Stream on the valley floor of the Manu
cloud forest

The mist hid the depths of the valleys that we were descending, probably as well, as the narrow, rough road snaked its way between rock walls and steep drop-offs, crossing recent landslips on a bed of earth and logs into the misty depths of the cloud forest. Water pours off the steep and unstable rain-soaked slopes of the cloud forest and to just keep the road open is a job in itself. The bus crept downwards relentlessy, but very very slowly. Halfway down, just after passing a long ribbon-like waterfall, we stopped to walk for a while along the road to stretch cramped legs and get a better feel for the local flora and fauna. The songs of birds floated down from the trees, covered with bromeliads, epiphytic vines and lichens, while the relatively light-rich verge between road and dense vegetation was dotted with red, pink, yellow, white, pink and mauve of orchids and other curiously shaped flowers of this rich habitat.

A sample of cloud forest flora

Back on the bus, we ccould not but be impressed by the skills of our driver - when a bus going down meets a truck coming up a dirt road less than two vehicles wide between a rockface and a 100m drop, how do you get by? I don't know, but after 15 minutes of measuring minute distances to sheer edges and jiggling the two big vehicles back and forth, we were on our way again!

Bromeliad cluster in the lichen-draped trees

One of many bromeliads high in the trees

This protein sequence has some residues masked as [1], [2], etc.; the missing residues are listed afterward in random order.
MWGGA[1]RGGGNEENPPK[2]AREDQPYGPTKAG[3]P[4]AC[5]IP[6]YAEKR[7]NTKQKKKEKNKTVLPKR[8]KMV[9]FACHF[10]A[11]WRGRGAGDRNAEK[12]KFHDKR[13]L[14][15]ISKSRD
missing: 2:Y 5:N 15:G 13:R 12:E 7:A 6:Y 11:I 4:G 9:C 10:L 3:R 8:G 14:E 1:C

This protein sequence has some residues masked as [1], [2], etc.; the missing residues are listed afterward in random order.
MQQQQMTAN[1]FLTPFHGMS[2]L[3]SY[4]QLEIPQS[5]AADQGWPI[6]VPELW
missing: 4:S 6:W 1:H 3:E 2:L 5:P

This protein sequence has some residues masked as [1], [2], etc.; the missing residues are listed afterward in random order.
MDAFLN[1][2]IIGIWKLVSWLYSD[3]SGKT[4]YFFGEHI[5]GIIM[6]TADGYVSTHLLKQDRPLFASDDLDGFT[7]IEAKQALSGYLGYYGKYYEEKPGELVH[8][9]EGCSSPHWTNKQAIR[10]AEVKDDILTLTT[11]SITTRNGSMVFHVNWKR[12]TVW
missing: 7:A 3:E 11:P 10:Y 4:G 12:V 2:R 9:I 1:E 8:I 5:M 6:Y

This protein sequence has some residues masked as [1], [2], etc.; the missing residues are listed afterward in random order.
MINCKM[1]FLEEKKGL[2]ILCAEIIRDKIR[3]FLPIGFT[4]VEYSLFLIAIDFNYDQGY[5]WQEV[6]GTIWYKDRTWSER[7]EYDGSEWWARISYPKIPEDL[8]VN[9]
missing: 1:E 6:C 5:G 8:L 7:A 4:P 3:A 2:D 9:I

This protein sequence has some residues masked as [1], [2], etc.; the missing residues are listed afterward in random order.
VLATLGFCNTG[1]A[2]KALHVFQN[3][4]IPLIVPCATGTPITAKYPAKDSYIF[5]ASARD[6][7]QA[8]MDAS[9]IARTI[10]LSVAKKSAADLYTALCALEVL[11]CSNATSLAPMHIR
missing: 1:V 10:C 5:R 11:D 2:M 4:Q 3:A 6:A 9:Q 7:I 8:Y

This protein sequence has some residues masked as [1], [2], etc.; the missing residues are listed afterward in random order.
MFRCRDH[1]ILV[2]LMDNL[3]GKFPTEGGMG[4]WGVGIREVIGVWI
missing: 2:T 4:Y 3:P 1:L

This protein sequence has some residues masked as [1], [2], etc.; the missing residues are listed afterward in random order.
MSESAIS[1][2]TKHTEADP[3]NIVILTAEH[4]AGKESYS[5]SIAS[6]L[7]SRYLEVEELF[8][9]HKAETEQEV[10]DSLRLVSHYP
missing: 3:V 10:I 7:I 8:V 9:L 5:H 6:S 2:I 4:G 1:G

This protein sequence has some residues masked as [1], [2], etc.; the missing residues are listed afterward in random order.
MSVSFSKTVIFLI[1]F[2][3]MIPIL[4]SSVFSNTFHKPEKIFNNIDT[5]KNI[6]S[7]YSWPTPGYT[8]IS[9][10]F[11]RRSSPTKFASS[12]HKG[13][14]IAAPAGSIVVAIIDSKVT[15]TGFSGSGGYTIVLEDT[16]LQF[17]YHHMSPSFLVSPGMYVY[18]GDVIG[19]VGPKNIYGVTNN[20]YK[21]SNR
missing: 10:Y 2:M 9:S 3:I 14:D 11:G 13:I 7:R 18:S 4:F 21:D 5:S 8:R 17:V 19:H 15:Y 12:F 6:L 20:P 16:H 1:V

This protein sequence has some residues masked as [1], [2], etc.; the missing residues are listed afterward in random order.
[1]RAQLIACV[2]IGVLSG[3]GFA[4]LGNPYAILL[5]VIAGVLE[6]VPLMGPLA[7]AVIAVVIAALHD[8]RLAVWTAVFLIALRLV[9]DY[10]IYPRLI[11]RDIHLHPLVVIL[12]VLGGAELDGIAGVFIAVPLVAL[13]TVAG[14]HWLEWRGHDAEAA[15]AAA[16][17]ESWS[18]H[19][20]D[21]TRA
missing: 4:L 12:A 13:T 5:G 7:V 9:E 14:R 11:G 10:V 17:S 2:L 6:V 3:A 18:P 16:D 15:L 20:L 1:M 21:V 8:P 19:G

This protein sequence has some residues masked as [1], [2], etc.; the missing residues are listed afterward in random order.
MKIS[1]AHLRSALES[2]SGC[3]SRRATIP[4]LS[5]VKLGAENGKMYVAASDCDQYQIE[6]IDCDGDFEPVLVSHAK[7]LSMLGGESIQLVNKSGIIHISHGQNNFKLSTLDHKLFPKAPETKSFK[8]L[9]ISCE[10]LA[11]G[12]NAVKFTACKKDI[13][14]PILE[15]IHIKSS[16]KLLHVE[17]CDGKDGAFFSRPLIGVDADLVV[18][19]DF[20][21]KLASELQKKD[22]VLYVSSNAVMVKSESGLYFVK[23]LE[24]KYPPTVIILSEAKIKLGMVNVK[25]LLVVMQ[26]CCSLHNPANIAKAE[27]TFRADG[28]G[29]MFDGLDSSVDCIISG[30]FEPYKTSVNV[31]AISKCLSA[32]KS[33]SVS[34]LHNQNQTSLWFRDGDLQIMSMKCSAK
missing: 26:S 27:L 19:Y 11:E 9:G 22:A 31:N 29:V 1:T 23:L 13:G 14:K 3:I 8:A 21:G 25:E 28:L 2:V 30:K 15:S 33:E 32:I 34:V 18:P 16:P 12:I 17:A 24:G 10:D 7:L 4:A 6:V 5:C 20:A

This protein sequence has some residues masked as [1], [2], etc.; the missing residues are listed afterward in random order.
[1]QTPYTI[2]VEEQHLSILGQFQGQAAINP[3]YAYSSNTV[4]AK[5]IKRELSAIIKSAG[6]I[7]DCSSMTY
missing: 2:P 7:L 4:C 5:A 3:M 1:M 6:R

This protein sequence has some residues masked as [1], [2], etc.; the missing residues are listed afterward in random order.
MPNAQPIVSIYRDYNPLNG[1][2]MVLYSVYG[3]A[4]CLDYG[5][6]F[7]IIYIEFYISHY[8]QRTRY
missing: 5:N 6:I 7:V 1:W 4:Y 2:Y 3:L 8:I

A small tree frog

Nocturnal leafshaped grasshopper
Not long after, with the light fading fast, we finally arrived at San Pedro Lodge, set in a valley deep in the cloud forest - it was great to finally be free of the bus and to be mobile again. Candlelight dinner over and lathered up with extra DEET-enhanced insect repellent, we set off for a torchlight stroll. It was time for a little nature walk in the Peruvian cloud forest.

Day 2 - San Pedro Lodge to Erika Lodge

So why are 20 or so mature adults sitting quietly at dawn in the Peruvian cloud forest watching droplets falling from the canopy onto the broadleafed undergrowth? They are waiting to see the spectacular courtship display of the cock-of-the-rock, Peru's national bird. The only problem was that we sat there for an hour and our red-feathered top-knotted friends did not appear at their lek. A couple of toucanets and a motmot provided some consolation, but did not quash the sense of disappointment - nothing is certain in the jungle.

A sombre dawn in the cloud forest